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Drama Club: Tuesdays with Chekhov: Three Sisters

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Play: Three Sisters
Year Published: 1900
Point in Chekhov’s Career: Third of his four major plays

Olga, Masha and Irina Prozorov all live on their family estate with their brother Andrey.  The play begins on Irina’s 20th birthday party, a day of joy and revelry.  Yet in just a few years, the siblings start to burn out thanks to dreary work, unhappy marriages and extreme nostalgia for Moscow.

Historical Context:
The long-standing love-hate relationship between Russia and Germany is seen in The Three Sisters. As Mikhail Bakunin wrote to his sister in 1865, “I say, as Voltaire said of God, that if there were no Germans we should have to invent them, since nothing so successfully unites the Slavs as a rooted hatred of Germans.” Baron Tuzenbach seems to fear this spiteful attitude in the play, frequently assuring his friends that he’s not actually German.  “But I’m really Russian, honestly I am; I don’t even speak German,” he says in act one.  He later tells Irina that there’s “very little German left” in him and he was baptized in a Russian church.  Despite his rank, Tuzenbach frets that the relatively powerless people around him will shun him for his heritage.

Chekhovian Context:
There were apparently at least five sets of three sisters who were important to Chekhov. The Golden, Markova, Ianova, Shavrova and Lintvariova sisters all played a role in the writer’s life at some point.  It appears, however, that Chekhov may have drawn his inspiration from some sisters he never met: the Brontës.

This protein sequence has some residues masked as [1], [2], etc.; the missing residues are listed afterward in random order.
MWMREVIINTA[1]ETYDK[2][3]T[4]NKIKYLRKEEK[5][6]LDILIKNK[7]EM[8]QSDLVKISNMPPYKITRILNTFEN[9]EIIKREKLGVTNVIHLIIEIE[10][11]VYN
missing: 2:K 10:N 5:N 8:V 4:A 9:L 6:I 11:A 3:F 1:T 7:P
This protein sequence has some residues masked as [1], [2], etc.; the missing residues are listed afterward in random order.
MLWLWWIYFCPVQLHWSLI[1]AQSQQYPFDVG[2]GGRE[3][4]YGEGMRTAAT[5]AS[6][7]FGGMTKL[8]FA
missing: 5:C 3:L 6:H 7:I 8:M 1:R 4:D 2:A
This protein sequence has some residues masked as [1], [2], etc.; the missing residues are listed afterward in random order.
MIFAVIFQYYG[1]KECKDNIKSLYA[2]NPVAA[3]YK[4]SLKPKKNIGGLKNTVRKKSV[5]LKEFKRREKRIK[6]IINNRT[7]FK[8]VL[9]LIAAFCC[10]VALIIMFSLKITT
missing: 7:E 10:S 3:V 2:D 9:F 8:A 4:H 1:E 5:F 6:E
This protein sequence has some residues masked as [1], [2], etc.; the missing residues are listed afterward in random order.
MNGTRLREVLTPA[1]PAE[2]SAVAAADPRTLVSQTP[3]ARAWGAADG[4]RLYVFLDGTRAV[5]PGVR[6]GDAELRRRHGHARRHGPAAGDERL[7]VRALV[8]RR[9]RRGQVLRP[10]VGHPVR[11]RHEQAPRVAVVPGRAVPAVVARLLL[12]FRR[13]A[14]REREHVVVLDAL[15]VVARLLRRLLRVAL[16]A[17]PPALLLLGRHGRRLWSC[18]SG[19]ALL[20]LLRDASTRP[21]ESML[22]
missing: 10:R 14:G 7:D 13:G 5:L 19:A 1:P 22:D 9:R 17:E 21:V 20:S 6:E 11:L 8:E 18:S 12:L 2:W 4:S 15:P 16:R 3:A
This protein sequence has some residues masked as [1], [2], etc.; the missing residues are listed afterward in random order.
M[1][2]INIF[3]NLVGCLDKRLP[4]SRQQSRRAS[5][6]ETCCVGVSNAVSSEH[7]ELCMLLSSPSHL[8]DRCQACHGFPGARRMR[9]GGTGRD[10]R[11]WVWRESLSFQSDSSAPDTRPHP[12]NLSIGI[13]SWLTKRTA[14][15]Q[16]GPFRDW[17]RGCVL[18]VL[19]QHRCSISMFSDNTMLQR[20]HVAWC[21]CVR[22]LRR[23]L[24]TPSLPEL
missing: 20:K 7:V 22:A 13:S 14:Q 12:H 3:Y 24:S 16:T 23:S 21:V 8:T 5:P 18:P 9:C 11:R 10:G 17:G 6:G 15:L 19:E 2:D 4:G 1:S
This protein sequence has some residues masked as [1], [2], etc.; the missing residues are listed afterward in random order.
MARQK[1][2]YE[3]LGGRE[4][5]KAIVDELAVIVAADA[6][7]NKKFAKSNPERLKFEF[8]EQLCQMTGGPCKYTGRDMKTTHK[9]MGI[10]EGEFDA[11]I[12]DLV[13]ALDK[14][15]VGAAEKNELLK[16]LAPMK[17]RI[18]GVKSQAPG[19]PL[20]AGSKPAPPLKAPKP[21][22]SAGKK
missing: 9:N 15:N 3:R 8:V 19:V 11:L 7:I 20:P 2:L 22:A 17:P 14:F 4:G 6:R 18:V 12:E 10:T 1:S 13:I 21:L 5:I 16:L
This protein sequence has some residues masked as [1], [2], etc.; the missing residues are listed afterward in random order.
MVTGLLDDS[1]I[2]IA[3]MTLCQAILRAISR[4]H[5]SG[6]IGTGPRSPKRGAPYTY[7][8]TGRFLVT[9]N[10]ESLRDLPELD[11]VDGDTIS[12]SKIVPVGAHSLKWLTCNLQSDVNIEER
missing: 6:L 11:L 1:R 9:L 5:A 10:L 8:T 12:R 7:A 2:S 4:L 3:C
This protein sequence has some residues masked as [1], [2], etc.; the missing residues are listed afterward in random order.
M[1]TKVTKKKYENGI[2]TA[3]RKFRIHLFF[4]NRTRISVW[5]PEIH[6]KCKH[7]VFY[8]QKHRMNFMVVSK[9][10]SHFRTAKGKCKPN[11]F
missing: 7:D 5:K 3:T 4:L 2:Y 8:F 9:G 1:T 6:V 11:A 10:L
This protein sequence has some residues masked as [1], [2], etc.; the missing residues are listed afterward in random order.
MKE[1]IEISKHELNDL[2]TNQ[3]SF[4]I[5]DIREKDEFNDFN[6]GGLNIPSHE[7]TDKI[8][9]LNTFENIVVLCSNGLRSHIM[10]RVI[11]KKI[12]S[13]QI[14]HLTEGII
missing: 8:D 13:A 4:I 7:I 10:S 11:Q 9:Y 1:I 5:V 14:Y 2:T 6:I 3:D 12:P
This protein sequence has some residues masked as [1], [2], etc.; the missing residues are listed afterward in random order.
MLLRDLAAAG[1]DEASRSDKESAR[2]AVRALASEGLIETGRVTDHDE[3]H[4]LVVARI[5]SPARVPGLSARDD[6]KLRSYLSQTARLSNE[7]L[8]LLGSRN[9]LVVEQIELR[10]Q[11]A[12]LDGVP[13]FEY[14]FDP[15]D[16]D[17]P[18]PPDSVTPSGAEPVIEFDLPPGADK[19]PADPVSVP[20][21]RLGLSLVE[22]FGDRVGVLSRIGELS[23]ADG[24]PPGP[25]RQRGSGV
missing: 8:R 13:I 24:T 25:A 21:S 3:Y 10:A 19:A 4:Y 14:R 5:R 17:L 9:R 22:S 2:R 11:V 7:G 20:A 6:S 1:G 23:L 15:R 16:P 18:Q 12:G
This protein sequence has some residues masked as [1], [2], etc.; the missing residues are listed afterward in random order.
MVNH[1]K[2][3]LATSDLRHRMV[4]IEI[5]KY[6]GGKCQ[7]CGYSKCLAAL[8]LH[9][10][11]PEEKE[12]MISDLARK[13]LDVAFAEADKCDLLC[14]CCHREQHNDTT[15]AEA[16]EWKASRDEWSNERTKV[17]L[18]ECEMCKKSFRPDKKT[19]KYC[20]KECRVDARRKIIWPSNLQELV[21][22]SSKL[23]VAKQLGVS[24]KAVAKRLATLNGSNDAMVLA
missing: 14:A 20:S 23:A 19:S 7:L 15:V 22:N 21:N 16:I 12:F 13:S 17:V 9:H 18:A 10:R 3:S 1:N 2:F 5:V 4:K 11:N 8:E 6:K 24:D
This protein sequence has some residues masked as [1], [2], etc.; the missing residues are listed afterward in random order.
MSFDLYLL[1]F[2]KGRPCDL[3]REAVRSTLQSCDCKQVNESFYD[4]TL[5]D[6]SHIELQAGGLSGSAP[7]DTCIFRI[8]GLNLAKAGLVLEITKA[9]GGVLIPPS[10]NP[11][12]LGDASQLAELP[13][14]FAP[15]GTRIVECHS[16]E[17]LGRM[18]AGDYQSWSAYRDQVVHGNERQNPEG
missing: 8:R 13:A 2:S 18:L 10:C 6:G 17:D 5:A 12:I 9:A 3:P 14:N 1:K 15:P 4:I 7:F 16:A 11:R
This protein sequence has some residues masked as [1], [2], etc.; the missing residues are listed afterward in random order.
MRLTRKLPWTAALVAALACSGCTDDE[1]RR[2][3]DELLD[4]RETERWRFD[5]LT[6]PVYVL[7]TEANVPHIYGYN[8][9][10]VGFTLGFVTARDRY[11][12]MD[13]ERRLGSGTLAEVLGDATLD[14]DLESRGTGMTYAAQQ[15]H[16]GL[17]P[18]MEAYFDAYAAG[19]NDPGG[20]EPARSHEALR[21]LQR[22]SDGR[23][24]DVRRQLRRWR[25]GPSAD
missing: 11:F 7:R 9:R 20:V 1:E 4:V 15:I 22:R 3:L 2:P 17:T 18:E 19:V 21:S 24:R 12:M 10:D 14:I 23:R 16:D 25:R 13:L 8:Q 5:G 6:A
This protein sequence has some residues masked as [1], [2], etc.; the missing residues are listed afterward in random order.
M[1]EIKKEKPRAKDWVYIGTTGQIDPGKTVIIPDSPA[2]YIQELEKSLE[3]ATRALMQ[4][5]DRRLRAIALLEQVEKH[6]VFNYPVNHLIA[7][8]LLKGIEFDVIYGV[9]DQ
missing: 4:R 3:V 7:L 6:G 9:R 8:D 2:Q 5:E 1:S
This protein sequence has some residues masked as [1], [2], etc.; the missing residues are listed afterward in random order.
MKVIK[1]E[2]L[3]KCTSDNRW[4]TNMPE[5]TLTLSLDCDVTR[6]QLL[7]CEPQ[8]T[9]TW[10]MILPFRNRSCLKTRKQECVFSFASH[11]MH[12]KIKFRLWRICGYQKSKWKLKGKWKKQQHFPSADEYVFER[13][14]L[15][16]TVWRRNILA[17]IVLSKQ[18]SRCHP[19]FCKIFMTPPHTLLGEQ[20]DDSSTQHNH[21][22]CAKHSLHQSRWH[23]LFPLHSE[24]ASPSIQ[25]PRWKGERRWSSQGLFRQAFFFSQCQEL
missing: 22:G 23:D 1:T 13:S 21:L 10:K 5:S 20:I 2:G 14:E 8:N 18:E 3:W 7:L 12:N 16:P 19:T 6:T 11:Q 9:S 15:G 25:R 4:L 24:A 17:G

Chekhov took out a biography on the famous trio in 1895 from the Taganrog Public Library, and the similarities between his Prozorov sisters and the Brontës are striking.  Both were motherless and raised by a stern father.  Their brothers disappointed them with their gambling problems and involvement with disagreeable women.  They both lived in the harsh countryside, though they longed for their respective capital cities of promise.  Sadly for the Prozorov girls, though, they never achieved the success of their real-life counterparts.

Casting Call:
There’s no clear star of this play, so you have to focus on all three sisters.  Anne Hathaway could be a good fit for Olga.  She got rave reviews for her theater work in Twelfth Night last summer, and she fits the age.  Abbie Cornish would be a perfect choice for conflicted, moody Masha.  After recently playing Fanny Brawne – who experienced a tragic romance with famous poet John Keats – in Bright Star, playing an unhappily married woman with her eyes on another man should be easy.

Last but certainly not least, Carey Mulligan could easily take on Irina.  She’s played vivacious ingénues who grow world-weary in An Education and – wouldn’t you know it – a production of The Seagull, so it wouldn’t be much of a stretch.

Kristin Hunt is an undergraduate journalism major at Syracuse University.  She dreams of the day she owns a personal library the size of Belle’s from ‘Beauty and the Beast.’  Her column, ‘Drama Club,’ appears every Tuesday.

Photo of Hathaway: Anthony Citrano
Photo of Cornish: Zap2It
Photo of Mulligan: ShowBizGossips


Written by whitney teal

April 13, 2010 at 10:20 am

Posted in Drama Club

Tagged with ,

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